From motivational speakers to ‘psychiatrists’, many professionals have fed this myth to the masses that we don’t use our brain to its full capacity. One can say that it’s a way to persuade people to push themselves more, but there is no scientific evidence for this piece of information and advice.
In contrast, for some, this myth has become more of an excuse of consolation that they are not realizing their true potential because they are not using their full mental prowess.
EEGs (electroencephalogram) has been here for a long time and more modernized techniques have been developed to scan brain activity. So, if you still believe that you are only using a percentage of your brain, a neurologist can help you in busting this myth.
Dim Light Reading Affects Your Eyesight – False
This is one of the oldest health falsehoods. Reading in insufficient lighting surely makes it harder for the eyes to do their work, but no far-reaching consequences have been proven by science regarding reading in dim light.
Similar is the case of a misconception that sitting too close to the television can affect your eyesight. Of course, too much of anything is not good for you, so if you are a TV couch potato or your job involves constant work on a computer screen, you should take a break every 15-20 minutes and rest your eyes. With that said, you could experience a momentary soreness, but this should not be considered as dangerous.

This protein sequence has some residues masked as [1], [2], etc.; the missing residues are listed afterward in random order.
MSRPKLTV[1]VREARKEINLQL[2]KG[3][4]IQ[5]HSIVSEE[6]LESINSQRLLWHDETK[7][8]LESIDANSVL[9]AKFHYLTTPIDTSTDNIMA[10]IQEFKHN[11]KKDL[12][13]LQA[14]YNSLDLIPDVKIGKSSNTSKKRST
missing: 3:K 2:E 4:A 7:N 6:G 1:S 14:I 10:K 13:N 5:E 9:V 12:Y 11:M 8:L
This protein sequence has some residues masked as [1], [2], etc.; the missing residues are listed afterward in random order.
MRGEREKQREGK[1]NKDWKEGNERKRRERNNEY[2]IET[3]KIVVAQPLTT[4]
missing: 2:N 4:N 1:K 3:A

Nevertheless, a good practice is to read in good light and watch the TV from a distance at regular intervals, because there is no good reason to push your eyes to overwork.
The 5-Second Rule Says Your Food is Safe to It – False!
Uh oh! You dropped your open candy bar on the floor. Quick – pick it up before 5 seconds and you can still eat it. Nope. This is entirely false. According to Kids Health, “Bacteria can attach itself to your food even if you pick it up super-fast.”
Bottom line – You drop food on the floor, throw it away!
Ulcers are Caused by Spicy Food – False
This is another misconception. Spicy foods can certainly can aggravate the symptoms of existing ulcers, but the onset of the disease is not caused by spicy foods.